Flughafen Wien AG (FLU) owns world-class assets – including Vienna International Airport, which handled some 32 million passengers in the year prior to covid. But it’s a quirky stock. Roughly 40% of the company is owned by state and local governments in Austria. Another 10% is held in a staff trust that distributes dividends as bonuses to most of the airport’s staff. A further 40% is owned by IFM Global Infrastructure Fund (IFM). That leaves just 10% of the company’s shares as free float, listed on the Vienna Stock Exchange and available to be owned by the broader investing public. Our international fund is one such shareholder.
IFM is a massive investor in infrastructure (and other assets) on behalf of “world-leading pension funds”, much of it Australian industry super fund money. It acquired its current stake in Flughafen Wien via takeover offers in 2014 and 2016. We bought into the stock later in 2016, after IFM’s second offer, eyes wide open to the illiquid nature of the investment. But monthly trading liquidity in the stock has more than halved over the period of our ownership.
We’ve long thought the end game here was a squeeze out of minority shareholders by IFM. Dealing with the liquidity issue and protecting minority interests is thus a particularly crucial role for the board of Flughafen Wien. That’s a message we’ve consistently given to the board and management, both formally and informally, stretching back at least three years.
Yet here we are. Last week, IFM launched a mandatory takeover offer for all remaining shares in Flughafen Wien. That’s really targeted at the 10% free float only, government shareholders won’t be selling.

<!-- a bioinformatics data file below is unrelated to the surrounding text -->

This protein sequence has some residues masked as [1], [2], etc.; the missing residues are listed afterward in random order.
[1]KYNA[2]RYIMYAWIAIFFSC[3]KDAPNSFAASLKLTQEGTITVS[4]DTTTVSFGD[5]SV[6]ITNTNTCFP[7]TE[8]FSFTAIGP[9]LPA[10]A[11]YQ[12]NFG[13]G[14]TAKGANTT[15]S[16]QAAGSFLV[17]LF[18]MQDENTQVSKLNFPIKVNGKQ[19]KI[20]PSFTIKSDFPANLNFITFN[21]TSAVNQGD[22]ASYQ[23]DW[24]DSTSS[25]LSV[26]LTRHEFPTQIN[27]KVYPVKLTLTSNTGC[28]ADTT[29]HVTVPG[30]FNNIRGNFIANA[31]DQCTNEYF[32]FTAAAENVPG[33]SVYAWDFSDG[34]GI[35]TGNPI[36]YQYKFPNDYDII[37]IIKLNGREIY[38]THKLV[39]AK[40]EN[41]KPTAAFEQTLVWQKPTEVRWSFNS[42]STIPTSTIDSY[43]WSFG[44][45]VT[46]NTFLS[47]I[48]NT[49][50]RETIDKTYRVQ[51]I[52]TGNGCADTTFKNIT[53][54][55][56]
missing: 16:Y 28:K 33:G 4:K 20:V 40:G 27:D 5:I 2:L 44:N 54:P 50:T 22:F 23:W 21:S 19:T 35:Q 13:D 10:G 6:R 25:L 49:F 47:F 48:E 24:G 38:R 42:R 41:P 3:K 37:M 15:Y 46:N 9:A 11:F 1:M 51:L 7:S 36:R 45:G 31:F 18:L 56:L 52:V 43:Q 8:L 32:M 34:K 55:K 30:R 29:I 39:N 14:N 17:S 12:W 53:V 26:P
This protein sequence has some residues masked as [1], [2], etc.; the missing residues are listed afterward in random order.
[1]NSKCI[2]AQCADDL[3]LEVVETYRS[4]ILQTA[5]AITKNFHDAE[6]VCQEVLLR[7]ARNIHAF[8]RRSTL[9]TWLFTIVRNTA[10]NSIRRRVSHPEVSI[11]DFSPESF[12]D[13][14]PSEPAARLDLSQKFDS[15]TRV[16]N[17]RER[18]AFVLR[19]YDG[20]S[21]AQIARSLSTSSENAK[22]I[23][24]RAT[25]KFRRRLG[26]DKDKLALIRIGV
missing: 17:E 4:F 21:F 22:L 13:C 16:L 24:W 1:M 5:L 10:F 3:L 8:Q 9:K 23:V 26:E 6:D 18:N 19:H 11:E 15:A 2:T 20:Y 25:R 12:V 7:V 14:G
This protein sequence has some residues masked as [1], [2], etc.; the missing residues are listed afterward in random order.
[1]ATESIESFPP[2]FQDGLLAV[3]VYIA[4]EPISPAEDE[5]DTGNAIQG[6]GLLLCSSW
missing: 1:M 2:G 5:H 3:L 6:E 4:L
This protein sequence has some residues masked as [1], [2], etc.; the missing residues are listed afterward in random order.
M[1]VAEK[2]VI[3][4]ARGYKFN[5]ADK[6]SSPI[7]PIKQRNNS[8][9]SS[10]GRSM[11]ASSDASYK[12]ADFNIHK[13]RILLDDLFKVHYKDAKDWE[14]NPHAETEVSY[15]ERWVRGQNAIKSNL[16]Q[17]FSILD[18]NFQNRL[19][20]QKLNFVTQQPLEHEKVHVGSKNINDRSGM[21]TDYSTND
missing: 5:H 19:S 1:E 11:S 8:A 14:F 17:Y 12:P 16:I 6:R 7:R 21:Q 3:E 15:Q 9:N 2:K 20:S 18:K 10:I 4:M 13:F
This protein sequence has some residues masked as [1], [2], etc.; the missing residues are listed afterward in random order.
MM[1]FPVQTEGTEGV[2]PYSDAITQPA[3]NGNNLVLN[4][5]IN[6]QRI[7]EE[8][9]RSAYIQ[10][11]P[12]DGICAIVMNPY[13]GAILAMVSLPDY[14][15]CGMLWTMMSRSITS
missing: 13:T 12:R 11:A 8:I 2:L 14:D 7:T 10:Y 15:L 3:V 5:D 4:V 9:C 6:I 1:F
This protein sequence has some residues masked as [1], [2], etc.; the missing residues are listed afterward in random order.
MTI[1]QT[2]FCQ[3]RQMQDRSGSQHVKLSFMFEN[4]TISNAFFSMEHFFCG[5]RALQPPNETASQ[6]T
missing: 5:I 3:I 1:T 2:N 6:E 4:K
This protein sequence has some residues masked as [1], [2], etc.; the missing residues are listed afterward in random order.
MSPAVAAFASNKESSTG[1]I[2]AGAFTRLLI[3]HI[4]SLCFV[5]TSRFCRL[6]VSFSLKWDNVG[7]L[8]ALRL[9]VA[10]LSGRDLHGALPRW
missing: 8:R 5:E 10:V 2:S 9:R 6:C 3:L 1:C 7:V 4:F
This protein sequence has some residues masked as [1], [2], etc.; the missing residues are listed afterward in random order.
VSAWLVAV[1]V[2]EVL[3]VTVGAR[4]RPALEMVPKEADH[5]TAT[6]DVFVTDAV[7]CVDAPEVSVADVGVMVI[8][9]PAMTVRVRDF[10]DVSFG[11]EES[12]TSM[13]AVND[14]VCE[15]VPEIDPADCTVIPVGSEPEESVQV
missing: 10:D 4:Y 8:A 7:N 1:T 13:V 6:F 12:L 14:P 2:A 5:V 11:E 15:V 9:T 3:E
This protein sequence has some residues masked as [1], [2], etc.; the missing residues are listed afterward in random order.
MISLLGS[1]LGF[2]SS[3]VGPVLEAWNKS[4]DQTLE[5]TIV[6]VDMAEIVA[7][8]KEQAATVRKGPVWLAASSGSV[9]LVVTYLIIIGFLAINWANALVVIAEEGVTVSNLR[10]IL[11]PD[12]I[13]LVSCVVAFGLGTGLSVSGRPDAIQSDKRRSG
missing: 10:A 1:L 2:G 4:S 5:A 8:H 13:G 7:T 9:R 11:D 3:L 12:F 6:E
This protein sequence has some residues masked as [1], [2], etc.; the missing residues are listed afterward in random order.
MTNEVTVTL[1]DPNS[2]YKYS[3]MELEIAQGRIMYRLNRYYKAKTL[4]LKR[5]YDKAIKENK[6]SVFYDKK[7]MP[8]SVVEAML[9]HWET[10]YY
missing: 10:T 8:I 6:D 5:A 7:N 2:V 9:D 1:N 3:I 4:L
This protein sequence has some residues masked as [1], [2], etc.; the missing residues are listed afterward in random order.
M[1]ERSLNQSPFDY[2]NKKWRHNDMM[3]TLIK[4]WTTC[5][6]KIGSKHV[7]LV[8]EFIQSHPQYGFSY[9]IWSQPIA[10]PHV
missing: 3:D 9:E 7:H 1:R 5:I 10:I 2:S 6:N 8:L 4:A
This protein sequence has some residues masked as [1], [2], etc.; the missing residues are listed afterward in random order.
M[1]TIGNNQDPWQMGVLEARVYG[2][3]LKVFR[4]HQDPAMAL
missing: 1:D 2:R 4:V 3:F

Inadequate price a Catch-22
The price offered, €33 per share, is thoroughly inadequate. It represents a multiple of barely 8 times earnings before interest, tax, depreciation and amortisation (EBITDA) from 2019 (the last year before the Covid-19 interruptions). For reference, funds managed by the same IFM paid 23 times 2019 EBITDA to acquire all of Sydney Airport recently. There hasn’t been an airport takeover transaction globally in the past decade struck at less than 10 times EBITDA. Bigger European city monopoly airport transactions cluster around 15 times. A “fair” price for Flughafen Wien shares, in our opinion, starts at about €45 per share.
Many of the minority shareholders, ourselves included, will consider the €33 per share offer unfair, and then give serious consideration to selling anyway. That’s because this stock, as illiquid as it has become, is about to get a whole lot less liquid as IFM soaks up more or all of the remaining free float. It’s a Catch-22 for minorities, with IFM as beneficiary.
The directors need to do something about it.
A few ideas
There are realistic avenues for a fairer outcome here. A buyback of minority shareholders’ interests at a fairer price by Flughafen Wien itself could make a lot of sense. It would maintain the existing balance between the larger shareholders, which might be important to the government shareholders in particular. It could add significant value to their investment through earnings accretion and cost reductions as the company delists. It might offer a “less worse” price for minorities and certainly wouldn’t stretch the company’s balance sheet, which is ridiculously undergeared.
And, while we’re neither lawyers nor adept German speakers, the Austrian Transformation Act (Umwandlungsgesetz) – known as a “squeeze out” provision – may apply. Whether legally required or not, external valuation is surely best practice as a starting point here. There’s still water flowing under this bridge. We await the board’s official response to the offer, perhaps they’ll do everything we expect of them. But we’re not waiting to remind them of their obligation to ensure a fair outcome for all shareholders, not just those – like IFM – with a seat at the board.
Find below a copy of our letter to the chairman of the supervisory board of Flughafen Wien, emailed Wednesday 15 June, which further outlines our case.
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